USC coach already thinking about next season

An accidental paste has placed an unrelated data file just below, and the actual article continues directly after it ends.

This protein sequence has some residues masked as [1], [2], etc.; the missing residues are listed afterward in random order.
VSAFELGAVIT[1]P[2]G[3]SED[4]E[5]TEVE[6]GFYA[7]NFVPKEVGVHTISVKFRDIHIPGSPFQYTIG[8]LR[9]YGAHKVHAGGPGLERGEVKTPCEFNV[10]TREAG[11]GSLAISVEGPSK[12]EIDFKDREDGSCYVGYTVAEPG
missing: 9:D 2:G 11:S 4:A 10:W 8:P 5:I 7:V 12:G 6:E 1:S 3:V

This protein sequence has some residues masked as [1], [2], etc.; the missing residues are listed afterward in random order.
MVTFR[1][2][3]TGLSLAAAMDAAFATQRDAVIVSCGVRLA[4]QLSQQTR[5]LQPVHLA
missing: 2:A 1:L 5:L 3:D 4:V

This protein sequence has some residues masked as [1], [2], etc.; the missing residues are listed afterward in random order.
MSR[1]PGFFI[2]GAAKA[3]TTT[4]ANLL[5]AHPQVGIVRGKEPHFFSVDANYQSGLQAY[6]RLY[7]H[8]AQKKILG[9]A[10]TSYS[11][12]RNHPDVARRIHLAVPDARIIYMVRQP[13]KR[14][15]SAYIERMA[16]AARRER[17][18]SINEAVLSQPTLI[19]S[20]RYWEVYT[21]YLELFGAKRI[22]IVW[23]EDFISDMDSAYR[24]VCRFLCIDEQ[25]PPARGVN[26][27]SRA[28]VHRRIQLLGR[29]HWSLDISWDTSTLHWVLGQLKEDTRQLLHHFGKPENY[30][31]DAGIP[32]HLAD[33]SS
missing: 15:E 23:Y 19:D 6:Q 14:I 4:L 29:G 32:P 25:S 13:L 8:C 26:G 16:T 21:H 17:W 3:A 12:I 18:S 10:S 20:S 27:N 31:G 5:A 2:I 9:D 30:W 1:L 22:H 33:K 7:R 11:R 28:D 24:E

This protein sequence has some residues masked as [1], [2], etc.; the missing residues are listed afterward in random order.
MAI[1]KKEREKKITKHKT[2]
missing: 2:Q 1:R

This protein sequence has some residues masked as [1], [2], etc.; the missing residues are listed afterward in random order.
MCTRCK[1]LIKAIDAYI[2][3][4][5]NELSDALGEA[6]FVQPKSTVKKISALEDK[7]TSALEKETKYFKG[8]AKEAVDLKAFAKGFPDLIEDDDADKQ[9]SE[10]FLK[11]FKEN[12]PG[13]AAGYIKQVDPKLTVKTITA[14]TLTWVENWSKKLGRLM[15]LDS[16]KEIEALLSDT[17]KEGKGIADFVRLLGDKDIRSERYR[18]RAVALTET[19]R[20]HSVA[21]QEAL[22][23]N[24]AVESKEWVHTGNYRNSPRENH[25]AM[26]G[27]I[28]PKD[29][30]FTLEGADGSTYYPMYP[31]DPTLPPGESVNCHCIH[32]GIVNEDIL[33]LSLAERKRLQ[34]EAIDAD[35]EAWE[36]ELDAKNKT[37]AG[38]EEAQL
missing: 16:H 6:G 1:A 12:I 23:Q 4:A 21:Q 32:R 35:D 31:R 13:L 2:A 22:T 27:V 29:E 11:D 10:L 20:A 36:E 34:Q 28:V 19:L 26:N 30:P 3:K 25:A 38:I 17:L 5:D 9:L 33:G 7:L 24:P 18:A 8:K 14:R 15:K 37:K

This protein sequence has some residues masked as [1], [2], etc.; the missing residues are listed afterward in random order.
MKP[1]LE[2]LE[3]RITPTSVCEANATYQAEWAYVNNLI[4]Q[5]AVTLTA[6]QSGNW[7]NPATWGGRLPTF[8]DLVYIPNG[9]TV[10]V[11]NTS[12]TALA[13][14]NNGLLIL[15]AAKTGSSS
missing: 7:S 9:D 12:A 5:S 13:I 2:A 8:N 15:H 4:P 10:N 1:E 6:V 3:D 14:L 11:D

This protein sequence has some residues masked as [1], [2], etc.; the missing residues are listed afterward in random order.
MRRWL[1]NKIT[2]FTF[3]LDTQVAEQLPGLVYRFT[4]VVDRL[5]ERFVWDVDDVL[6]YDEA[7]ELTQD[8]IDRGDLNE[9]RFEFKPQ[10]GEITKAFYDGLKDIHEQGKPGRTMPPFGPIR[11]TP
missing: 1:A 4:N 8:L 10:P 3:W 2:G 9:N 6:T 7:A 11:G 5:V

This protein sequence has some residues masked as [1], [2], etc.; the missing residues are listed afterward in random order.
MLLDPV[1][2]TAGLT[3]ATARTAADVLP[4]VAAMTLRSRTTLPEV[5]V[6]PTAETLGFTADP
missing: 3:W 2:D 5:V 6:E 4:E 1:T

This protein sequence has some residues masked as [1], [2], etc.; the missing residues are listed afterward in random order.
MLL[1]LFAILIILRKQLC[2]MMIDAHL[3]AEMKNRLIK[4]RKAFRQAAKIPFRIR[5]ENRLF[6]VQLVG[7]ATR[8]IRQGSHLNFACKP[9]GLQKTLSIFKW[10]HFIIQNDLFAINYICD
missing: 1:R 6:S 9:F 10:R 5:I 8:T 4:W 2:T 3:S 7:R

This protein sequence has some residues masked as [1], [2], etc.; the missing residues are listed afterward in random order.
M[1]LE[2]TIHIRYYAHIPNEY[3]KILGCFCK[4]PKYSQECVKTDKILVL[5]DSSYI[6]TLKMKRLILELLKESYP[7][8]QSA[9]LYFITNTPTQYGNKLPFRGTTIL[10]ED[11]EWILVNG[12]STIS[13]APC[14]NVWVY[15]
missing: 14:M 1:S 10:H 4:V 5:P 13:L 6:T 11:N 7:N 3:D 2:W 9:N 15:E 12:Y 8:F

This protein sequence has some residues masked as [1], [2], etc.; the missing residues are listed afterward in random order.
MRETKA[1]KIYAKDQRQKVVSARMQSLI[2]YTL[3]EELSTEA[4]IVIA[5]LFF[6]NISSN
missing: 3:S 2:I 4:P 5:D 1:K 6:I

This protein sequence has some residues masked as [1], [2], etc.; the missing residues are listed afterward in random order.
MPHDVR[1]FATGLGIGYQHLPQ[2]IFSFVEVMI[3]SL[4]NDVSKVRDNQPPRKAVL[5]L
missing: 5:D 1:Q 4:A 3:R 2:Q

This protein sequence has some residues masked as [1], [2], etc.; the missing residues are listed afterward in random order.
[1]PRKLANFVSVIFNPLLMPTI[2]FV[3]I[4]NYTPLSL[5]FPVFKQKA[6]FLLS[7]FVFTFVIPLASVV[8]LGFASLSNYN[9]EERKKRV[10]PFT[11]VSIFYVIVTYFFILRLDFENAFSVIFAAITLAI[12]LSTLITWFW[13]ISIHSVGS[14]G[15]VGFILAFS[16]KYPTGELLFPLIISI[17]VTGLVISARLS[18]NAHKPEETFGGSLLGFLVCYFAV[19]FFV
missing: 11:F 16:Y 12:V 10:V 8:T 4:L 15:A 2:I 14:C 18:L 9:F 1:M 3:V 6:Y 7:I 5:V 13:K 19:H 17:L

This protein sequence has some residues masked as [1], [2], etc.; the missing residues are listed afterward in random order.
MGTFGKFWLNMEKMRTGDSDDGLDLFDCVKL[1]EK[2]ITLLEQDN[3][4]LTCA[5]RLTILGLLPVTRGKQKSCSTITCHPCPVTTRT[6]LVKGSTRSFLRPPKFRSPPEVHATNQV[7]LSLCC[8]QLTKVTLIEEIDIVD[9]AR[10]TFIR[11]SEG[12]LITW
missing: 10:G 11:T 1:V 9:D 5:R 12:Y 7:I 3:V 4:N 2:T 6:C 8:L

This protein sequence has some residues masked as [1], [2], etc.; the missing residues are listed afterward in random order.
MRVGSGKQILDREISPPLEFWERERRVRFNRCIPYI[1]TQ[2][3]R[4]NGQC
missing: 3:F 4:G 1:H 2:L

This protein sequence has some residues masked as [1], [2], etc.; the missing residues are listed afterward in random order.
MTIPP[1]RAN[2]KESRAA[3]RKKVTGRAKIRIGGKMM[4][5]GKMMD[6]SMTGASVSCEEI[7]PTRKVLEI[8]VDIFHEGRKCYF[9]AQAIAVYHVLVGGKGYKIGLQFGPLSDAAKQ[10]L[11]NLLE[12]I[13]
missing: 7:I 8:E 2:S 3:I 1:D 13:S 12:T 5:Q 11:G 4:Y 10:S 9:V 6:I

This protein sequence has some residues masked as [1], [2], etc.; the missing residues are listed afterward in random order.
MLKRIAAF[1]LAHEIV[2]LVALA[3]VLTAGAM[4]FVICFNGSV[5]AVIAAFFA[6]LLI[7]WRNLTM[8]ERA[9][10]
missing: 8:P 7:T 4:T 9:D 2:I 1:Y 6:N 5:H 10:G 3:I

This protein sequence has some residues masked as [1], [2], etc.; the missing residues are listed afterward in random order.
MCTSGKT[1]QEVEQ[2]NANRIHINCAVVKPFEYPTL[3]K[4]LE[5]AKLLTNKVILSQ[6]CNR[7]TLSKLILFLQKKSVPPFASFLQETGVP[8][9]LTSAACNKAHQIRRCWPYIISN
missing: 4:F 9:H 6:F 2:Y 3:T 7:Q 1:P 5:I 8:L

first_img He acknowledged there wasn’t much information needed regarding Bush, who figures as one of the top selections in next April’s draft, if not No. 1, if he goes in that direction. “I have to talk to him, make sure he’s right for that,” Carroll said. The performance of Vince Young in the Rose Bowl could alter previous drafting plans should the Texas quarterback decide to pass up his final year of eligibility and go pro. “Vince Young’s stock couldn’t go higher,” Carroll said. “He has to rethink his decision.” Young passed for 267 yards and rushed for another 200 against USC. He capped his night by scoring the winning touchdown on an 8-yard run with 19 seconds remaining and then running for a two-point conversion. “I was worried about this the whole time, I really was,” Carroll said. “He’s so much faster than anybody who plays his position. He’s a much better passer than he was a year ago. I didn’t know if we’d be able to tackle him. He doesn’t go down. “There’s never been a quarterback like that. Nobody’s ever been that big, that fast, that strong. And he’s got a great arm, too. He’s an extraordinary prospect.” USC went 48-4 under Carroll the past four seasons one of the most impressive runs in college football history. The Trojans’ run of 34 straight victories also ranks near the top. Oklahoma’s 47-game winning streak from 1953-57 is the longest among Division I-A programs in the modern era. Toledo, a midlevel school, won 35 straight from 1969-71 but wasn’t in the national championship mix. Miami also won 34 in a row, from 2000-03. USC entered the Rose Bowl with only 10 seniors listed on its two-deep depth chart. So, even with the likely early departures, the Trojans will have plenty of talent and experience returning next season. Third-year sophomore John David Booty and freshman Mark Sanchez will compete for the starting quarterback job. Booty was considered one of the best high school quarterbacks in the country in 2002, and Sanchez was in the same boat two years later. Among the possibilities at tailback, should Bush and White leave, are Hershel Dennis, Michael Coleman, Desmond Reed and Chauncey Washington. And that doesn’t include any incoming freshmen. Dennis started in 2003 ahead of then-freshmen Bush and White. The returning wide receiver corps, led by first-team All-American Dwayne Jarrett, is outstanding, as is the offensive line, including tight end. The defense, young and often hurt this season, should be significantly better if for no other reason than experience. The linebackers, for example, were mostly freshmen and sophomores, and Lawrence Jackson and Sedrick Ellis, two members of the starting front four, were sophomores. “It’s been wonderful doing what we’ve been doing,” Carroll said following the Rose Bowl. “It’s too bad it had to end.” At least until next season. 160Want local news?Sign up for the Localist and stay informed Something went wrong. Please try again.subscribeCongratulations! You’re all set! “We’re going to try and go right back in the mode of it,” he said Thursday a day after the Trojans lost to Texas 41-38 in the Rose Bowl. “Now, it’s getting there (again). We’ve done this before. I ain’t worried about it we know what it’s going to be like. “Staying there was not that hard for us. Once in that situation, we got very familiar and very comfortable with handling it. I like the burden. I haven’t had any problem with the burden.” AD Quality Auto 360p 720p 1080p Top articles1/5READ MORECoach Doc Rivers a “fan” from way back of Jazz’s Jordan Clarkson Carroll knows he’ll enter the 2006 season having lost a lot of talent. He’ll know exactly how much by Jan. 15 the deadline for eligible underclassmen to apply for the NFL draft. Among those who definitely won’t be back are eight senior starters 2004 Heisman Trophy-winning quarterback Matt Leinart, offensive guard Taitusi Lutui, tight end Dominique Byrd, fullback David Kirtman, defensive linemen LaJuan Ramsey and Frostee Rucker, and defensive backs Justin Wyatt and Matt Ware. There’s a good possibility 2005 Heisman Trophy-winner Reggie Bush, fellow tailback LenDale White and offensive tackle Winston Justice will also leave, passing up their final year of eligibility to turn pro. Wide receiver Steve Smith and safety Darnell Bing could join them. Carroll said he is already talking with the players in question. “We’re working on it around the clock,” he said. “It’s really information-gathering time for their benefit.” center_img LOS ANGELES — With USC’s 34-game winning streak snapped and the chance for an unprecedented third straight national title denied, coach Pete Carroll is already looking to the future. Carroll is excited about trying to reach the top of the college football world again, saying he enjoys the kind of challenge it presents. last_img read more